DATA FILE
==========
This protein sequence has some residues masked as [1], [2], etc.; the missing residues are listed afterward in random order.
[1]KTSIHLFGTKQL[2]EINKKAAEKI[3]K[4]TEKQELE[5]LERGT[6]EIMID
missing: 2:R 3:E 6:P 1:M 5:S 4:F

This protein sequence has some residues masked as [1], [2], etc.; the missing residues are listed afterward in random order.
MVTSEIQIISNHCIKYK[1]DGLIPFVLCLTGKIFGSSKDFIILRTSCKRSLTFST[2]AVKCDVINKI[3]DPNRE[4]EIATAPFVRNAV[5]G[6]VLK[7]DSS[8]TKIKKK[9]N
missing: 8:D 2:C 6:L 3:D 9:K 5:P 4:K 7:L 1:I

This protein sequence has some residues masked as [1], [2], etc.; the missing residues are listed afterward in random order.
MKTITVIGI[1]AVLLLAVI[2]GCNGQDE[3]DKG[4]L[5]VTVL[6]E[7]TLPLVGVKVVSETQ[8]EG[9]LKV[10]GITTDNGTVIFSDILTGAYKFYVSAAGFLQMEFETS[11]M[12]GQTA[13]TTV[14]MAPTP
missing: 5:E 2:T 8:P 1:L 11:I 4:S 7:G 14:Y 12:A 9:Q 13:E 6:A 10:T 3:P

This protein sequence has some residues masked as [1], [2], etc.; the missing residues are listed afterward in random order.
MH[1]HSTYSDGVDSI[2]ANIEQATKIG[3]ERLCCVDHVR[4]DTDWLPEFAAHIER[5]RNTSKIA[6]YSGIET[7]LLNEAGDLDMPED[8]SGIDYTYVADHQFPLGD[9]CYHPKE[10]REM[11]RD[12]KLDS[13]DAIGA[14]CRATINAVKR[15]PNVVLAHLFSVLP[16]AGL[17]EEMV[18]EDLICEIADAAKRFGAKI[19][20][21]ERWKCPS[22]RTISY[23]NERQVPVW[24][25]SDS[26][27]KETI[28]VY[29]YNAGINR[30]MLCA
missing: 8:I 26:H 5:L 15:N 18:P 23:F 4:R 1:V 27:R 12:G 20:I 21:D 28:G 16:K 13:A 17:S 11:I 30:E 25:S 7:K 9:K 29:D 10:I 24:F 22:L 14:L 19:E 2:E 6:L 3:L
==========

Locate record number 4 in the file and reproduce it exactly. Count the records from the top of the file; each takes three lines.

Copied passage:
This protein sequence has some residues masked as [1], [2], etc.; the missing residues are listed afterward in random order.
MH[1]HSTYSDGVDSI[2]ANIEQATKIG[3]ERLCCVDHVR[4]DTDWLPEFAAHIER[5]RNTSKIA[6]YSGIET[7]LLNEAGDLDMPED[8]SGIDYTYVADHQFPLGD[9]CYHPKE[10]REM[11]RD[12]KLDS[13]DAIGA[14]CRATINAVKR[15]PNVVLAHLFSVLP[16]AGL[17]EEMV[18]EDLICEIADAAKRFGAKI[19][20][21]ERWKCPS[22]RTISY[23]NERQVPVW[24][25]SDS[26][27]KETI[28]VY[29]YNAGINR[30]MLCA
missing: 8:I 26:H 5:L 15:N 18:P 23:F 4:R 1:V 27:R 12:G 20:I 21:D 28:G 16:K 13:A 17:S 11:I 30:E 25:S 7:K 9:K 29:D 10:I 24:F 22:L 14:L 19:E 2:E 6:L 3:L